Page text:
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Everything You Need To Know About Peppermint Bark

peppermint bark candy
peppermint bark candy - Billnoll/Getty Images

What pumpkin spice is to fall, peppermint bark must be to winter. This festive treat sees melted white and dark chocolate infused with peppermint extract and layered together before being sprinkled with crushed mint candies. Broken into shards, the confection is easy to share out and positively perfect for the holidays.

But did you know that peppermint bark was only popularized beginning in the late 1990s? Or that we have one of America's most popular kitchen supply stores to thank? How about that peppermint bark has since spawned a host of varieties and flavors and inspired countless baked goods? Best of all, if you don't want to shell out money for the real deal, it's super simple to make at home, like this recipe for three-ingredient peppermint bark.

If you want to learn everything there is to know about peppermint bark, you've come to the right place. As the company behind the candy's renown celebrates the 25th anniversary of its recipe for Original Peppermint Bar in 2023, we decided a closer look would be in order. So pull up a chair, and grab a bit of bark. It's time to indulge in some candy trivia!

Read more: 12 Popular Ice Cream Brands, Ranked Worst To Best

Peppermint Bark Was Popularized By Williams Sonoma In 1998 – And It's Been A Hit Ever Since

Williams Sonoma storefront
Williams Sonoma storefront - Ken Wolter/Shutterstock

There's evidence that peppermint bark has been around since at least 1966 (if not earlier), but if it's become such a household staple at during the holidays, we have Chuck Williams of Williams Sonoma to thank. The company founder was ostensibly a lover of retro candies. In 1998, he challenged his team to come up with confections inspired by the past. The results included a creation layering white chocolate over dark and scattering the top with crunchy bits of peppermint candy.

Peppermint bark became a runaway hit for Williams Sonoma, selling out its first year and earning a starring role the next season on the cover of the kitchenware shop's holiday catalog. This was a rare honor for a food item, Amanda Haas, the former culinary director for Williams Sonoma, told Delish.

These days, peppermint bark is so beloved that many consumers seek it out as early as October, but due to temperature concerns, the brand just can't get it out any earlier than that. In fact, all of the peppermint bark for the brand's seasonal demands is manufactured in just 12 weeks. Despite the seasonal availability of the candy, Williams Sonoma goes through a million pounds of chocolate and 65,000 pounds of peppermint bits each year to make it. If that's not a sign that Williams has a real hit, we're not sure what is.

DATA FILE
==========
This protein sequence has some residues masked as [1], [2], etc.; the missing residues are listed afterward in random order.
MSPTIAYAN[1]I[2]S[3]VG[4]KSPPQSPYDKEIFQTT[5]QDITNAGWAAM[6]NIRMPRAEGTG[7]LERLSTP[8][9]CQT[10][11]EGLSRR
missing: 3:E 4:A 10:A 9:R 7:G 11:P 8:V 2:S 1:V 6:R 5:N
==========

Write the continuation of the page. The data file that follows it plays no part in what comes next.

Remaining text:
Williams Sonoma Uses Only The Best Ingredients

chocolate and cacao
chocolate and cacao - Aleaimage/Getty Images

It took 20 rounds of recipe testing for the team at Williams Sonoma to perfect the recipe for peppermint bark as they sought the ideal balance of sweetness and minty freshness. The company starts with chocolate from Guittard, an artisan, family-owned chocolatier based for over 150 years in Northern California. Guittard also supplies the chocolate for other beloved American sweet treats, such as San Francisco's See's Candies.

To make Williams Sonoma's peppermint bark, Guittard has crafted two proprietary chocolate blends — one dark, one white. The dark chocolate has a bit more bitterness than one might expect from a dark chocolate, with a goal of offsetting the sweetness of the white. The third ingredient is essential — essential oil, to be exact. A triple-distilled peppermint oil brings loads of pure peppermint flavor to the table, and it's perhaps what renders the Williams Sonoma iteration of this candy so inimitable. For the perfect finishing touch, a topping of crushed peppermint candies gives the bark the crunch that candy lovers look for.

Costco Sells A Cheaper Version Of Peppermint Bark

Costco peppermint bark
Costco peppermint bark - Costcohotfinds/Instagram

Williams Sonoma's peppermint bark is exceptional — and it's evident in the price people are willing to pay for it. A 16-ounce tin of the coveted confection retails for nearly $30. That said, this isn't the only place you can get your hands on peppermint bark. There are other retailers that make their own answer to the original, and often they sell at a far lower price point.

Costco, for example, sells a 21-ounce container of Kirkland Signature bark for $9.99 — a steal as compared to the real thing from Williams Sonoma. The big box store's version is made with Belgian dark and white chocolate. The treat is tasty, though it is fairly mild in peppermint zing, according to one shopper reviewing the product. (Guess Costco isn't springing for that triple-distilled essential oil.)